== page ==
Euro Area: ECB scales back stimulus in December amid mounting inflationary pressures, but remains dovish
At its meeting on 16 December, the European Central Bank (ECB) announced it will slow the pace of net purchases under the pandemic emergency purchase program (PEPP) in the first quarter of 2022 and discontinue them at the end of March. At the same time, in order to cushion the impact of reduced monetary stimulus, it will expand its asset purchase program (APP) from its current monthly pace of EUR 20 billion to EUR 40 billion in the second quarter of 2022 and to EUR 30 billion in Q3, before bringing it back to its current pace from October. Meanwhile, the ECB kept rates on the main refinancing operations, the marginal lending facility and the deposit facility at their respective all-time lows of 0.00%, 0.25% and minus 0.50%, thus holding a significantly expansionary monetary policy stance.
The decision was driven by surging inflationary pressures, despite a somewhat bleaker growth outlook for the currency area due to the expected spread of the Omicron variant. The ECB downgraded its growth projections for next year from 4.6% to 4.2%, and expects GDP to expand 2.9% in 2023. Moreover, it forecasts headline inflation to come in at 3.2% next year (previous forecast: 1.7%) and 1.8% in 2023. Additionally, President Lagarde stated that inflation could turn out to be higher if price pressures feed through to higher-than-anticipated wage rises. This, together with November’s headline inflation reading of 4.9%, was behind the Bank’s decision to tweak, albeit only to a limited extent, its crisis stimulus measures.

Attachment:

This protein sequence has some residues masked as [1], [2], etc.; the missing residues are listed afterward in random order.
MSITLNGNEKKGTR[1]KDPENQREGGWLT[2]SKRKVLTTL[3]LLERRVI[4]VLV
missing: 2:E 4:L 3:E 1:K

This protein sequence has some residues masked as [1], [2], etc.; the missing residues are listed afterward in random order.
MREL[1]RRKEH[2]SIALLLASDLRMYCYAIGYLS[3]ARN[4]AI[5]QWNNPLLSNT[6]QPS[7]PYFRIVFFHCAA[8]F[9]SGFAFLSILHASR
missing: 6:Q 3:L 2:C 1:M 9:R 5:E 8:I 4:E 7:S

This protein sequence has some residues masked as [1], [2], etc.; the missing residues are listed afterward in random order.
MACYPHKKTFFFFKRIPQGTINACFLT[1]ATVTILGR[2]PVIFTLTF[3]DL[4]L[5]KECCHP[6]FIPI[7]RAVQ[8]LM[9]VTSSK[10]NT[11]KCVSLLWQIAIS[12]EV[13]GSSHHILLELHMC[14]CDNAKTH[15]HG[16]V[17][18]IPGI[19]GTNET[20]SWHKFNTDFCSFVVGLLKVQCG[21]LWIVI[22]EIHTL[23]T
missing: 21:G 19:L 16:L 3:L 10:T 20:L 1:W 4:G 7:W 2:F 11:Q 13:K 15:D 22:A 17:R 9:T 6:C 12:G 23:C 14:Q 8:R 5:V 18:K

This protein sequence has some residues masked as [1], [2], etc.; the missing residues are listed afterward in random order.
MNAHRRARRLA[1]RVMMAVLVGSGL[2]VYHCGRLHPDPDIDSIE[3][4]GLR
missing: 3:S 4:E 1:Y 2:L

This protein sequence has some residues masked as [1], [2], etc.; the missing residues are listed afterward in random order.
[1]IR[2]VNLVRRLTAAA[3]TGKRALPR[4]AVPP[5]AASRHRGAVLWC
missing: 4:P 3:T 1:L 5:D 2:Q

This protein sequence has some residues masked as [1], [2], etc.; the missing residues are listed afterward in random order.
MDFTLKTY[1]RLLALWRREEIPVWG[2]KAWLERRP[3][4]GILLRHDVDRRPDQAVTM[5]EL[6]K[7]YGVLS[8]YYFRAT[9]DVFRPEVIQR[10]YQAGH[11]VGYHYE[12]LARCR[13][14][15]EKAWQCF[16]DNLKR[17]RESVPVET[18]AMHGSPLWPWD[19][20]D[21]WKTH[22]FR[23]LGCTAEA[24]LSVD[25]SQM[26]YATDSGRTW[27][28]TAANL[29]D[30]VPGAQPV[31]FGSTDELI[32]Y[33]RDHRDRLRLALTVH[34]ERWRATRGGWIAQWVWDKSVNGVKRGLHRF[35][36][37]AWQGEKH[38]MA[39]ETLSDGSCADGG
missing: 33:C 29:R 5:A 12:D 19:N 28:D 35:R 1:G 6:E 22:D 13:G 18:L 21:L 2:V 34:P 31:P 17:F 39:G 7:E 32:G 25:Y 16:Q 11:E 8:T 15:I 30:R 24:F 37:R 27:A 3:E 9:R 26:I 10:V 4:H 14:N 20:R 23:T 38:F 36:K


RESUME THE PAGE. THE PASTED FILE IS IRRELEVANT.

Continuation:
The Bank added that “it is very unlikely that we will raise interest rates in the year 2022”, although it subsequently added that it will have to “be very attentive to what data tells us, and we will do so at each and every monetary policy meeting”, suggesting that further stronger-than-expected inflation readings could force the Bank to resort to interest hikes earlier than currently expected.
Commenting on the latest decision and possible future moves, Carsten Brzeski, chief Eurozone economist at ING, noted:
“As long as the surge in inflation is mainly driven by one-off factors, often related to the pandemic, and so long as the ECB believes in this story, there is very little it can do to immediately curb inflation. No single ECB action would bring containers from Asia to Europe any faster, speed up the production of microchips, or lower energy prices. However, even if the ECB cannot directly stop inflation, it has definitely run out of arguments for continuing with all emergency measures and ultra-loose monetary policy as if nothing had happened. Today’s cautious taper is only a logical consequence. […] Don’t forget that it was only three months ago that ECB president Christine Lagarde said that “the lady is not tapering”. It is a cautious taper for now but we think that rate hike speculation will emerge much earlier than she or the wider European Central Bank might like.”